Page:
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Climate Change Activist Greta Thunberg Protests Wind Farms in Norway

Climate Change Activist Greta Thunberg Protests Wind Farms in Norway

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Why Greta Thunberg is protesting wind farms in Norway

Climate Change Activist Greta Thunberg Protests Wind Farms in Norway

Greta Thunberg is the face of a worldwide movement of young people concerned about climate change. Her Fridays for Future protests have galvanized thousands across the globe into taking action.

On Monday, Thunberg joined a group of Sami protesters in Norway who were blocking the entrance to the energy ministry. They are demanding the removal of a wind farm located on indigenous land used for reindeer herding, which they contend is being built without their consent.

Human Rights Violations

Greta Thunberg, one of the world's most renowned climate change activists, is taking action against wind farms in Norway that she claims violate Sami rights. On Monday she chained herself to the entrance of the Norwegian Ministry of Energy in Oslo alongside dozens of other activists demanding a transition away from carbon-based power sources.

Two wind turbines are situated on land used by Indigenous Sami reindeer herders, leading to controversy due to their violation of human rights and disruption to livelihood and traditions. Furthermore, noise from these turbines causes alarm among animals nearby, leading to animal escapes.

Indigenous Sami people from Norway and Sweden, joined by environmental organizations, have been protesting wind farms for weeks. They occupied the Ministry of Petroleum and Energy's reception area for several days to demand that they be rescinded.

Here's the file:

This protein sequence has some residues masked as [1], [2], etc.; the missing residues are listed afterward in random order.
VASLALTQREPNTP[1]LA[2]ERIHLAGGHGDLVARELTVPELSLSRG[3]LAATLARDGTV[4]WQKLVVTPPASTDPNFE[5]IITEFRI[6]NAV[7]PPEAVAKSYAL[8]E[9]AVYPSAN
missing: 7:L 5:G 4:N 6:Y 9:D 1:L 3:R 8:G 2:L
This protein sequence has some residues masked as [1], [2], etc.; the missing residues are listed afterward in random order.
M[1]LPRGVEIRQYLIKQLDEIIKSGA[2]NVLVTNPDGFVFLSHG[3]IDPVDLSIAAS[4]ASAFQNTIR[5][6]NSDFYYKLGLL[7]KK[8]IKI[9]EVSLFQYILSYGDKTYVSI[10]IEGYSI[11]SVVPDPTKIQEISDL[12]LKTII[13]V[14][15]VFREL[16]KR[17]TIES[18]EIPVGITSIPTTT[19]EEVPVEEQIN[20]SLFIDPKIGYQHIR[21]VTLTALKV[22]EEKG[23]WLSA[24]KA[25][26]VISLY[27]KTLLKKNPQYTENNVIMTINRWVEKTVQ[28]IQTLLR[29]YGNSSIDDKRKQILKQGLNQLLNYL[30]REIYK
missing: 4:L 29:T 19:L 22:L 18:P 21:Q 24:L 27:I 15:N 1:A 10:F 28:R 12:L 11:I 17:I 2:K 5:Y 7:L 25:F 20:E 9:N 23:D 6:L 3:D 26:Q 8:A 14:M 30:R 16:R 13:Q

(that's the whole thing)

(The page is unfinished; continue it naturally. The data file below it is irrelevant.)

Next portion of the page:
On Monday, police forcibly removed the activists and arrested a woman from the group. Ella Marie Haetta Isaksen donned her traditional Sami costume inside out in protest as an act of defiance.

Another group of Sami people, many teenagers, is now blocking the doors to both the Finance Ministry and Agriculture Ministry. They claim that government inaction has resulted in the destruction of Sami traditions as well as the deaths of reindeer and other animals.

Tuesday morning, Oil & Energy Minister Terje Aasland--supported by the Socialist Left Party in Norway's parliament--attempted to meet with a group of protesters and reiterate his full respect for their rights and willingness to find an amicable resolution. But when he attempted to explain his ministry's position on this matter, he was met with insulting remarks such as: "Do you understand our position on this?"

In addition to the Socialist Left Party, the opposition Reds party also opposes the wind farm. They declared that Norway's supreme court decision to build turbines a violation of Sami human rights and demand their removal and land reclaimed.

In 2021, the Supreme Court of Norway ruled that construction of turbines on Fosen peninsula in central Norway violated Sami human rights under international conventions. Nevertheless, these turbines remain operational over 16 months later.

Climate Change

Greta Thunberg is a Swedish climate activist renowned for her opposition to fossil fuels. She has called on the world to transition away from carbon-based energy sources. But now, Greta Thunberg has joined a group of Indigenous Sami reindeer herders in Norway who are protesting two wind farms built on their land.

In central Norway's Fosen region, Sami lands have been taken over and turned into wind turbines. Last year the Norwegian Supreme Court ruled that construction of these turbines violated their rights as well as placed an undue burden on reindeer herders living their traditional lifestyle.

Despite the Supreme Court ruling, wind turbines remain in operation and have become a symbol of the environmental issues faced by reindeer herders. Not only do they cause stress to them and their animals, but also disrupt age-old traditions according to activists.

Recently, several wind farm projects have been proposed on land owned by Sami people in Norway and other Nordic countries. Some are already operational or under construction, while others will soon follow suit.

Sami, an indigenous population of approximately 100,000 spread out over Norway, Sweden and Finland in the Arctic region, are particularly feeling the effects of wind farms on their lands. They say the turbines frighten their reindeer and disrupt traditional ways of life such as using a herd's horns to identify relatives.